The European Parliament voted through the world’s toughest carbon dioxide standards for new cars this week. The new rules will limit emissions to 95 grams of carbon dioxide per kilometer (g/km) as an average across all new cars sold in the 28-nation bloc from 2021, compared with the existing limit of 130 g/km.
The European Commission wanted the target to apply from 2020, but German car makers such as Daimler and BMW campaigned hard for more time to implement the legislation, and succeeded in getting it delayed by one year. Most greenies praised the agreement as a step in the right direction.
“All’s well that ends well,” said EU Climate Commissioner Connie Hedegaard. “The 95 g target is achievable by employing technologies available today. But it is clear that long-term clarity is important for the car industry. This is why the Commission will now focus on the next step and come up with ideas for a post-2020 target in the coming months.”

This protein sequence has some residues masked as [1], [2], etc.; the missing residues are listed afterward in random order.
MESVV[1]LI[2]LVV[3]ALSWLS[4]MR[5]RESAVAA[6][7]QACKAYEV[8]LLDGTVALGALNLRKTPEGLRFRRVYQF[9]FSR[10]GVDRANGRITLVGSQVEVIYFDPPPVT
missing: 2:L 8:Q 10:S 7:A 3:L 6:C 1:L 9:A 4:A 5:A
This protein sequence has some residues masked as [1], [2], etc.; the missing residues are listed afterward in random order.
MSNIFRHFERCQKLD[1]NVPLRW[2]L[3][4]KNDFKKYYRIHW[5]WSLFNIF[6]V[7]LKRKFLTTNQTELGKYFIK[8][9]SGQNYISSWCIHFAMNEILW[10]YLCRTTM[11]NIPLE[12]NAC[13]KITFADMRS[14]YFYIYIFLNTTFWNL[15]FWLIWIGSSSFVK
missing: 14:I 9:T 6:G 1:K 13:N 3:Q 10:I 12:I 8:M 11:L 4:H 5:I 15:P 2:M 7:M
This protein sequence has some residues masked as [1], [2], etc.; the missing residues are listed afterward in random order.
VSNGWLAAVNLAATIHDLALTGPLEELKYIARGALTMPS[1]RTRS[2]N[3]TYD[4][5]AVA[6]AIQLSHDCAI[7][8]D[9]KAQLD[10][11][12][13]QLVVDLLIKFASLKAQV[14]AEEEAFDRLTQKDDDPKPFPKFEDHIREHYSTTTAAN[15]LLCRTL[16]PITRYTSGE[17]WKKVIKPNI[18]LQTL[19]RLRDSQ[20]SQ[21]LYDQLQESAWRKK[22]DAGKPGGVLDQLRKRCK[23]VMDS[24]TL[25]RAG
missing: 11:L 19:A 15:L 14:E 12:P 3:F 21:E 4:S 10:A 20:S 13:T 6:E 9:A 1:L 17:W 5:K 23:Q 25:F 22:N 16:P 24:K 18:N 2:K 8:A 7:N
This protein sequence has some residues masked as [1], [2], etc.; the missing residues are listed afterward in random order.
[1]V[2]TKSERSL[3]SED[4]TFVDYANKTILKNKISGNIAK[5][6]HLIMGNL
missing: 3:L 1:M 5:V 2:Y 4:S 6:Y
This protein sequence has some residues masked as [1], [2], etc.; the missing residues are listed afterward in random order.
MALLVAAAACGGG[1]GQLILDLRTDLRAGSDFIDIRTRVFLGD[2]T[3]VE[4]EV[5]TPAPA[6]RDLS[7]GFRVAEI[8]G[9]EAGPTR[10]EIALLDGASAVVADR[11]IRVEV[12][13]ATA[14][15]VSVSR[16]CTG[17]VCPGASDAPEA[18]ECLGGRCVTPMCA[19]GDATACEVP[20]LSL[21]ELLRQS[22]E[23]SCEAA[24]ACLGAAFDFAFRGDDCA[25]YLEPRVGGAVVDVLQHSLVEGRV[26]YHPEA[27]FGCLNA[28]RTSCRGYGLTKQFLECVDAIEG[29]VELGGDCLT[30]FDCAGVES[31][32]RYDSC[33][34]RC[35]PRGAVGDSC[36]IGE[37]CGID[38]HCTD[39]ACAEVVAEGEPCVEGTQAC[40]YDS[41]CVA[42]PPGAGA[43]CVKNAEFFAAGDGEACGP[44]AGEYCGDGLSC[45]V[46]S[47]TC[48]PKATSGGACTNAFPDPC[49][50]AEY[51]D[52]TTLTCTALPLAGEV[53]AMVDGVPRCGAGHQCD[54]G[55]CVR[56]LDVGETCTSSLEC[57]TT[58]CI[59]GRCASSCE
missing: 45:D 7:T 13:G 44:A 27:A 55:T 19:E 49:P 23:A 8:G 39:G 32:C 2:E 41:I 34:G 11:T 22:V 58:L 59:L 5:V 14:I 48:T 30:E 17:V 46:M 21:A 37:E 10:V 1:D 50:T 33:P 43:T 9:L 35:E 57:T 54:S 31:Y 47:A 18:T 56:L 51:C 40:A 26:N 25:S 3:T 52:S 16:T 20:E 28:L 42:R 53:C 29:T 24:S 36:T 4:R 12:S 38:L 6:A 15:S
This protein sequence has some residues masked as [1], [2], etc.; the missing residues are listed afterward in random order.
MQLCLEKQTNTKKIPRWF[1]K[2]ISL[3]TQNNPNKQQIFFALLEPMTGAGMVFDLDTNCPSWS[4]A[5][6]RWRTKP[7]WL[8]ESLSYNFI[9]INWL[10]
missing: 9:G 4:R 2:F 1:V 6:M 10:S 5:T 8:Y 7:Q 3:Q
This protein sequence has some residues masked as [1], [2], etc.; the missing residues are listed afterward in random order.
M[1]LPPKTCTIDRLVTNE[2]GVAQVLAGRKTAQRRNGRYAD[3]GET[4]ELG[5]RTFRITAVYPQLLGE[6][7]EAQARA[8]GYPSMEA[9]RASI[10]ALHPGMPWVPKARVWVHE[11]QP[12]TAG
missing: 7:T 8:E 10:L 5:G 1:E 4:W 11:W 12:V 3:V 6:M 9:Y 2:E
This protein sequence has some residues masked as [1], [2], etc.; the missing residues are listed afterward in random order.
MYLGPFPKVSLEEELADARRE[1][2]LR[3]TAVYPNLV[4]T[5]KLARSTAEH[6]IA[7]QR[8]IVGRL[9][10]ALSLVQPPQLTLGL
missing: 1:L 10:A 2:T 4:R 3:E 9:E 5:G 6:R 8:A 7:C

“This one-year delay was an unnecessary weakening to please luxury German carmakers. Nevertheless, the final agreement is still a good deal for the environment, EU economy and drivers – reducing fuel use and CO2 emissions by 27% over 6 years,” said Greg Archer of environmental group Transport and Environment.
However, the group said the improved efficiency in 2020 would be much less than officially stated unless a new testing system is introduced as part of the new emissions standards. “The current test is unrepresentative, with weak rules that carmakers manipulate leading to fuel economy figures on average 23% worse in tests than typically achieved on the roads.”